After graduating film school, I then started on my career of being a Video Producer/Editor, working on everything from commercials, corporate, documentaries to music videos. Following the recession in 2009, I didn't know what the future held for me, but took whatever job I could find. In 2016, while in my hometown working, I began to start freelancing, do whatever project would come in. One of them was a short film called "Magic Tap Cloggers", which gained numerous Cinematography Awards, that followed with a music video (gaining more awards), then in 2019 my first Documentary Feature about an oil company out in Williston, ND.


My most recent short documentary "Covid 19 vs The Magic City" came to me in early March 2020. When news broke about restrictions with business', I started to notice many of my hometown business were slowly being shut down to the Take out Only service. I looked around and sections of all sorts of places were being shut down, so I thought, this looks like a disaster movie, why don't I make a short documentary film about how small town USA is affected??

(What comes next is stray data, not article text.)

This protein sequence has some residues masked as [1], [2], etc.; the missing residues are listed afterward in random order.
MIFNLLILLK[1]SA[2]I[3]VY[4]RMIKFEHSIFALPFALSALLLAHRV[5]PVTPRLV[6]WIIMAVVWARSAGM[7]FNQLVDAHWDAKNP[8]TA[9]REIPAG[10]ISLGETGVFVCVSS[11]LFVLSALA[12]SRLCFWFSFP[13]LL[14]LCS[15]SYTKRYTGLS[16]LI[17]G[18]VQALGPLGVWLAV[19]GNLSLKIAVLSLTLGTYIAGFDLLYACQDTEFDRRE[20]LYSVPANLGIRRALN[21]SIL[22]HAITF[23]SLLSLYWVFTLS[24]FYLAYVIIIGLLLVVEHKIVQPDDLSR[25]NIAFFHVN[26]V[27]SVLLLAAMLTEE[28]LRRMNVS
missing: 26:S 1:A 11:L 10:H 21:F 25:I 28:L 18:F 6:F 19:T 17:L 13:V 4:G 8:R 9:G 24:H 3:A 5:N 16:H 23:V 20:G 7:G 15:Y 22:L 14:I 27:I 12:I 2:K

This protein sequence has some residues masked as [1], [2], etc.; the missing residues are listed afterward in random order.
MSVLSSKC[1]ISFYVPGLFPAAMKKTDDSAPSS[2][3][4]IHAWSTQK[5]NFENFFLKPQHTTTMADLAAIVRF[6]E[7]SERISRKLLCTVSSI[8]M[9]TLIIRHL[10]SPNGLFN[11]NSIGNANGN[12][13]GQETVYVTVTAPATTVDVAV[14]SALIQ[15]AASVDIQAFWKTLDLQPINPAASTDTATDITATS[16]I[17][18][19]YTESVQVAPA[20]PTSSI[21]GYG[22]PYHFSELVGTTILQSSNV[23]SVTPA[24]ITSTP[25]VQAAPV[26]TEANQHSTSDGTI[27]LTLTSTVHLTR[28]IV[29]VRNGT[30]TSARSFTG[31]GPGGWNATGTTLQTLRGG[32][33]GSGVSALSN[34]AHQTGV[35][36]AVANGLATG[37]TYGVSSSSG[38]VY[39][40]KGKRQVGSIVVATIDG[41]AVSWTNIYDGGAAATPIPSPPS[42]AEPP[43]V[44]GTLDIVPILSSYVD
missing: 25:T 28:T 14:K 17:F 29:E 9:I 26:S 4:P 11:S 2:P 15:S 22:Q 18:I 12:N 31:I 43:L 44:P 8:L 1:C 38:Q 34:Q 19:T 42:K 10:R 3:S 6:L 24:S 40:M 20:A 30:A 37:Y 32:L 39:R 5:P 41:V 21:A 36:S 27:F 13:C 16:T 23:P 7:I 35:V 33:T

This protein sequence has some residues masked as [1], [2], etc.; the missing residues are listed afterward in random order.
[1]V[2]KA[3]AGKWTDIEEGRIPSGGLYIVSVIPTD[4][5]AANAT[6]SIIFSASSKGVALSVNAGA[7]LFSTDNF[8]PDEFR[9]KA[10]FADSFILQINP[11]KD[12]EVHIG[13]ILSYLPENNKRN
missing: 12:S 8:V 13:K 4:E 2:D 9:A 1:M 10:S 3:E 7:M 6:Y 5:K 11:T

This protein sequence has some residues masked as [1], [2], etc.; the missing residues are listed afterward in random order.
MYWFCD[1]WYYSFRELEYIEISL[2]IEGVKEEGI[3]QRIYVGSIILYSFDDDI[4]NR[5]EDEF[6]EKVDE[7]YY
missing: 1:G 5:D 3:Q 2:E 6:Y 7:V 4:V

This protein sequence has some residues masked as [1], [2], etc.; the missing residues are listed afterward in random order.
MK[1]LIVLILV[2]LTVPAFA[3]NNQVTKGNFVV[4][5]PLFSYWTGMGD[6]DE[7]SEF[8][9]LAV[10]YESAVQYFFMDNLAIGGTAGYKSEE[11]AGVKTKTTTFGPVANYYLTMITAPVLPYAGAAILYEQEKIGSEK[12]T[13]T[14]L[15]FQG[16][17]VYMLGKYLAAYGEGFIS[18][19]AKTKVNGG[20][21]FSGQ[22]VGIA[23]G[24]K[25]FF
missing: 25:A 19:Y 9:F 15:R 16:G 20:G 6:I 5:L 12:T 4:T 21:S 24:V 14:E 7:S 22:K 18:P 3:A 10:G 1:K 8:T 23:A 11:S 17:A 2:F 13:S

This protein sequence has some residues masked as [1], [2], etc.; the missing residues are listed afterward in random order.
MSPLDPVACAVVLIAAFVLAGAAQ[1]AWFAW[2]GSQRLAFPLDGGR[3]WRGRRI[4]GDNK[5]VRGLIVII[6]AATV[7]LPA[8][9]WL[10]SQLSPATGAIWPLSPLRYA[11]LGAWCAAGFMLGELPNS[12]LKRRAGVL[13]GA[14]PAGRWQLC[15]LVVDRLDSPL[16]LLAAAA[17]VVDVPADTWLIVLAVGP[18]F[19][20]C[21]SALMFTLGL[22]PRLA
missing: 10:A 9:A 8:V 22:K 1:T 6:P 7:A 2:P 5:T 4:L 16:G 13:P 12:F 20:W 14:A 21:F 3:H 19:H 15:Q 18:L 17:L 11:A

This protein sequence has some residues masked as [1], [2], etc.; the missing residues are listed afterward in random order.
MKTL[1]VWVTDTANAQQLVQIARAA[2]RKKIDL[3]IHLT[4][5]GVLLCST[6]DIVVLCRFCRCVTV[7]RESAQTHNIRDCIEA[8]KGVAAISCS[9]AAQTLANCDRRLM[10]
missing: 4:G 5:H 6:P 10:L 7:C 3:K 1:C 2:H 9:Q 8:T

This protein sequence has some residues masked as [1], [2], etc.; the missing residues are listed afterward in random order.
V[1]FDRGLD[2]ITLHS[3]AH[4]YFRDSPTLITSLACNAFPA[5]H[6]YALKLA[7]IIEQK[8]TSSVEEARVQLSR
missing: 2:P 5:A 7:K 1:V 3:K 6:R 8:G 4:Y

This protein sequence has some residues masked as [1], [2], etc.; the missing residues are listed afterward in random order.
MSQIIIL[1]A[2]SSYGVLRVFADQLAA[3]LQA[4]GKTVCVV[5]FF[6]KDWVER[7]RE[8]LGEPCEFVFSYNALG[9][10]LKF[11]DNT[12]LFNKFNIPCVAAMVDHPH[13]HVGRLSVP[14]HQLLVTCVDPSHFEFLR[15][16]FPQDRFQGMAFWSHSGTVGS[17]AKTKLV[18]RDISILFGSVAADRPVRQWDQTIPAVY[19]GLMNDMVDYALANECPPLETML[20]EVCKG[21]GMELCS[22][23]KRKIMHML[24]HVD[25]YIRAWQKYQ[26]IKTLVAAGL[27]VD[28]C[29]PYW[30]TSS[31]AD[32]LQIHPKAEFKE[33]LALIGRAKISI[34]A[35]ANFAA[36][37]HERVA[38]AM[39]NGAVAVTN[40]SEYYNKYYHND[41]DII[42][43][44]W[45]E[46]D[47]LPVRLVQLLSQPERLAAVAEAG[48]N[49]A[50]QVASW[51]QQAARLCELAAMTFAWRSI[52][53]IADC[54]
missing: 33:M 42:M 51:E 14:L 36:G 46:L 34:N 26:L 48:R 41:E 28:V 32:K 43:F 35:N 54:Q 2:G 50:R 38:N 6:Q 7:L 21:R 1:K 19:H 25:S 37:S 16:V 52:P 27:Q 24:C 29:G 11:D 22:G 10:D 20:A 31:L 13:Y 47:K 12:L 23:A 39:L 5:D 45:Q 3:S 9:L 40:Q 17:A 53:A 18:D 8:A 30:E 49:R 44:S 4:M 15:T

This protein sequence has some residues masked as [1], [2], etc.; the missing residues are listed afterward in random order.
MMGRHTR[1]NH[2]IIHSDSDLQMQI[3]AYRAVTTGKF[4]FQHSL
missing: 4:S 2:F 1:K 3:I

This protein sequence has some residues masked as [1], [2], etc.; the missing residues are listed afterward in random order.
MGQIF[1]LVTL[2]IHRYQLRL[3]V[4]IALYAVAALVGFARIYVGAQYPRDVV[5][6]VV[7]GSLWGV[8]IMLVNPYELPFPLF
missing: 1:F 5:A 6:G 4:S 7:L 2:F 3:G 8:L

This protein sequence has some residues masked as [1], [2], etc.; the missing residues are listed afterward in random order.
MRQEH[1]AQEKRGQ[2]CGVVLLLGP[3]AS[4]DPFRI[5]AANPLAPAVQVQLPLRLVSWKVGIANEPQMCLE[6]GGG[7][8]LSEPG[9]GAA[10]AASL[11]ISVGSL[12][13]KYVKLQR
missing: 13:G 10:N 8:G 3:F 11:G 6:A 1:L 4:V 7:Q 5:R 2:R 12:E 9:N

What was your all around goal with this documentary?

I made Covid 19 vs The Magic City because I worked in news for a few years as Photojournalist, and I noticed that news seems to be changing from straight up news to now being more sensationalized or opinion, so I wanted to do a film about how real people/business' are affected by Covid as you see the big cities how the focus


What is the most challenging thing for you in directing/filmmaking as a one man band so far away from Hollywood?

One of the big challenges, and there are many, is making sure the story you are telling is not only being told, but told in an interesting way to hopefully captivate the audience to keep wanting to watch. Never do I want to bore the viewer or shoot beautiful footage and lose the story. I'm a one man band, so I am think of not only the entire shot, but also how it till edit and flow in the story


What do you think about the future of filmmakers in the film industry and its impact on society?